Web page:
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Peter Kenneth

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Statement on the Mpeketoni attack


I am deeply saddened by the attack of innocent Kenyans in Mpeketoni that has led to the loss of many lives. I wish a quick recovery to those who survived the attack and send my deepest condolences to those who have lost their loved ones in this unfortunate attack. May the souls of the departed rest in eternal peace.

I have visited the people of Mpeketoni many times. I have always been delighted by the warmth of the people and their sense of community. It is very unfortunate that such evil, pain and suffering would be visited upon them. As they come to terms with and recover from such a grievous violation of their lives, we must stand with them as a nation.

The attack on Mpeketoni is a reminder to us all that the level of insecurity in Kenya has reached intolerable levels. With the increasing frequency and gravity of attacks, rising levels of crime and the failure of our security organs to guarantee Kenyans of their security is evident. In the past, we have heard strong statements on security after every attack. Unfortunately, these statements are often not followed by commensurate action. As I have stated before, strong words must be followed by tough action. This is often not the case and this attack is clear evidence of the continued failure of our security organs to live up to our expectations.

It is very evident now, our intelligence gathering remains as weak as before the Westgate attack which should have been a watershed moment for the management of security in Kenya. Each year, the security organs are allocated huge amounts of money for the sole purpose of keeping Kenyans safe. Of these, the intelligence arm get a lion’s share and must therefore be at the centre of ensuring the safety of Kenyans. It is absolutely clear that they have failed us; one does not need to be a rocket scientist to see the inadequacy of our intelligence apparatus.  The Kenyan people are not interested in the mere enumeration of foiled attacks; they want to know that they are safe and that their security can never be negotiated.

I have been steadfast in my support for the KDF incursion into Somalia to protect us from the threat of al-Shabaab. It is becoming increasingly clear that our presence in Somalia has not improved our security. We need to reassess the reasons for our presence there and possibly rethink our presence altogether. We must now, more than ever before, think of bringing back or men and women in uniform to protect our borders.

These are heavy issues that need to be approached with sobriety. As I have often stated, Kenyan belongs to all of us, and for most of us, it is our only home. We must jealously safeguard our way of life and learn to live and work together to resolve the issues affecting us.

It is moments such as this, moments which try our souls, which should reminds us of what we must do. Let’s talk to each other and resolve these security crises together.
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Its very sad 
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Happy Easter Holiday


I send my warmest wishes to all Kenyans as they celebrate the Easter holiday.

As you celebrate this important holiday with your friends and family, may you reflect on the values of charity, compassion and tolerance that have served us well in Kenya,  a country which enjoys great religious diversity.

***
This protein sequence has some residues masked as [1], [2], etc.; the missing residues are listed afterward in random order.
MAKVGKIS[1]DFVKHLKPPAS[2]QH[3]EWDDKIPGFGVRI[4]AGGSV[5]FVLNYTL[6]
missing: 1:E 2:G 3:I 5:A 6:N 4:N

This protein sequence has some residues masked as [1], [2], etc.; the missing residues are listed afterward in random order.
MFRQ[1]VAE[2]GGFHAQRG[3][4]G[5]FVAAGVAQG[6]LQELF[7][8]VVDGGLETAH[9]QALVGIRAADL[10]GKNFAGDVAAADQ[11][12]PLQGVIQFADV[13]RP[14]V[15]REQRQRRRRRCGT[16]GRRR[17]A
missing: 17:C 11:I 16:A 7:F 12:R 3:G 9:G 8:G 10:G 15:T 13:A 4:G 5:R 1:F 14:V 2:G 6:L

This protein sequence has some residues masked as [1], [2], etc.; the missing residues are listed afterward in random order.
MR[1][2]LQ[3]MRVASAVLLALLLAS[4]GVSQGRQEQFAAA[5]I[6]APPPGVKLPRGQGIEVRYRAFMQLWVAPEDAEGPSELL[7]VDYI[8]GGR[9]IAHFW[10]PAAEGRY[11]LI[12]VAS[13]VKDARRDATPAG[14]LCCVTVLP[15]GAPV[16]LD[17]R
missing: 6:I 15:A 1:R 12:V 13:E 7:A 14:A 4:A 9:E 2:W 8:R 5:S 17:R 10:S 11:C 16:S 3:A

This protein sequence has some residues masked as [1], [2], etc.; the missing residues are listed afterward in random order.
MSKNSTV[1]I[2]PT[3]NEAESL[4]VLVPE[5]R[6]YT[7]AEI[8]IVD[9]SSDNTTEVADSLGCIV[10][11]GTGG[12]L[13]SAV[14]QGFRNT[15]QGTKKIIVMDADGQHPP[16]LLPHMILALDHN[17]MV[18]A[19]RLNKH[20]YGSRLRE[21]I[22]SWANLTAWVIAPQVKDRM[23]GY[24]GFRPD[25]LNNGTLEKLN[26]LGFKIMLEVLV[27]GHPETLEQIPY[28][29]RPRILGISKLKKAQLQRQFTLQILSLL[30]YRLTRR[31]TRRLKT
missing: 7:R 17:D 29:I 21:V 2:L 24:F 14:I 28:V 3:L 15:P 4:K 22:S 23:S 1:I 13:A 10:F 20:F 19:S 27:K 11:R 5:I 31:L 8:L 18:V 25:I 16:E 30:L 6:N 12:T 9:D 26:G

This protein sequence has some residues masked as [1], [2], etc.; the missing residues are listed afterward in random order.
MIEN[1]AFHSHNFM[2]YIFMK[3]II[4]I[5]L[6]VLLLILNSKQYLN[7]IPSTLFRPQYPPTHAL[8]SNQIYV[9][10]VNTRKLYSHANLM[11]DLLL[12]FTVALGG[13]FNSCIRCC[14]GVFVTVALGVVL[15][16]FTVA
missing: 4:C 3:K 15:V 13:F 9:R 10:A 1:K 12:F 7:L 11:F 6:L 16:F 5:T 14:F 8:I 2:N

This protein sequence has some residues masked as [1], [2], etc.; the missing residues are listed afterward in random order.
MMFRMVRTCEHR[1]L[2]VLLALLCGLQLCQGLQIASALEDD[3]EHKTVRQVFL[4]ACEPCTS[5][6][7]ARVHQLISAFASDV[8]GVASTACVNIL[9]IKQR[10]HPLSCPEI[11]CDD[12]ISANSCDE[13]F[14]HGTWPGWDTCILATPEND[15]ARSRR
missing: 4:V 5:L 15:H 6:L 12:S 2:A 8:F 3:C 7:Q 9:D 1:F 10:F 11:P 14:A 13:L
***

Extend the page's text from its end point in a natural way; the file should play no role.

I urge you to enjoy the Easter festival responsibly and to exercise caution especially on the road.

I wish you and your loved ones a safe and happy Easter!
 
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nice i like this pic
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Peter Kenneth

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Pay cut commendable but insufficient


The conversation about the public wage bill has been going on for a while though the intensity of the debate has increased with the recent announcement of the pay cut by the President and his Deputy with an appeal to others to follow suit.

It seems that every time the issue of wastage in public service and the high recurrent expenditure arises, the solutions proposed revolve around the public wage bill. The gesture by the President and his Deputy is commendable even though it will contribute little to reducing the public wage bill.

Recently, we learned that the public wage bill may also be inflated by the presence of ghost workers in the payroll system and also by the fact that some civil servants may be drawing double salaries. In light of these revelations, it is important for government to improve its human resource management system in order to eliminate such inefficiencies. A proper audit should also help to clean up the payroll system to remove workers who have left public service through resignations or natural attrition. The public wage bill could be reduced even further by the elimination of duplication of roles within the public service.

Fiscal discipline is necessary for us to manage the resources we have effectively and efficiently. For us to succeed on this, we must not confine ourselves to the easy options but instead pursue far reaching and deep reforms that are well thought out. Therefore, while it is true that the public wage bill is unsustainable, if the government is committed to reducing the ever rising recurrent expenditure, it must take a much broader approach and check all excesses which would have even greater impact.

One of the major issues that need to be addressed to contain the recurrent expenditure is travel costs of government officials. As the high ranking officials rake in millions in per diem allowances and incur high air travel costs travelling abroad with their large entourages, the middle level officials result to numerous local retreats that also cost the taxpayer millions in per diem allowances as well as accommodation and travel costs. Government should encourage the use of information and communication technology to help cut the need for these expenses.